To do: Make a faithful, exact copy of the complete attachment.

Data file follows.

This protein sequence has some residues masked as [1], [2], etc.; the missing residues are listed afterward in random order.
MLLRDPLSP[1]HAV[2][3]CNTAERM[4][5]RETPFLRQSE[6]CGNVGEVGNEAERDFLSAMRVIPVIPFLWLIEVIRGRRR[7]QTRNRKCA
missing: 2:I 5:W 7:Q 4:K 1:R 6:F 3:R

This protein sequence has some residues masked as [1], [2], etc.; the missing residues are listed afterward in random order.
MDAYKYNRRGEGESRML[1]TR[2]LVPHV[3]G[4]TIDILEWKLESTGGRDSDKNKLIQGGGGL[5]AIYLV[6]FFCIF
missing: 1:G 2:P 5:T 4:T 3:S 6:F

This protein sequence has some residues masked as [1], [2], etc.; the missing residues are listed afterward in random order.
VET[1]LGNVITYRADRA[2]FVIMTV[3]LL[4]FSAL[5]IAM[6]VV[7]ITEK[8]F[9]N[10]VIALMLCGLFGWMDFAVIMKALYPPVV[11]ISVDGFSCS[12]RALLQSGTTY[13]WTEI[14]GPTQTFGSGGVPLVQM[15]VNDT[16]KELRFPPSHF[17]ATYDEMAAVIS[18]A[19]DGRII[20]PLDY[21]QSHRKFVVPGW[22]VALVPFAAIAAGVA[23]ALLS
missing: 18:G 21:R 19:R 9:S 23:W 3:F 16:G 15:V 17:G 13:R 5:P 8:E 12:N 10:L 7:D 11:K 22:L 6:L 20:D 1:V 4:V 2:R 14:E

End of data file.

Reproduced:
This protein sequence has some residues masked as [1], [2], etc.; the missing residues are listed afterward in random order.
MLLRDPLSP[1]HAV[2][3]CNTAERM[4][5]RETPFLRQSE[6]CGNVGEVGNEAERDFLSAMRVIPVIPFLWLIEVIRGRRR[7]QTRNRKCA
missing: 2:I 5:W 7:Q 4:K 1:R 6:F 3:R

This protein sequence has some residues masked as [1], [2], etc.; the missing residues are listed afterward in random order.
MDAYKYNRRGEGESRML[1]TR[2]LVPHV[3]G[4]TIDILEWKLESTGGRDSDKNKLIQGGGGL[5]AIYLV[6]FFCIF
missing: 1:G 2:P 5:T 4:T 3:S 6:F

This protein sequence has some residues masked as [1], [2], etc.; the missing residues are listed afterward in random order.
VET[1]LGNVITYRADRA[2]FVIMTV[3]LL[4]FSAL[5]IAM[6]VV[7]ITEK[8]F[9]N[10]VIALMLCGLFGWMDFAVIMKALYPPVV[11]ISVDGFSCS[12]RALLQSGTTY[13]WTEI[14]GPTQTFGSGGVPLVQM[15]VNDT[16]KELRFPPSHF[17]ATYDEMAAVIS[18]A[19]DGRII[20]PLDY[21]QSHRKFVVPGW[22]VALVPFAAIAAGVA[23]ALLS
missing: 18:G 21:R 19:R 9:S 23:W 3:F 16:G 15:V 17:G 13:R 5:P 8:E 12:N 10:L 7:D 11:K 22:L 6:L 20:D 1:V 4:V 2:R 14:E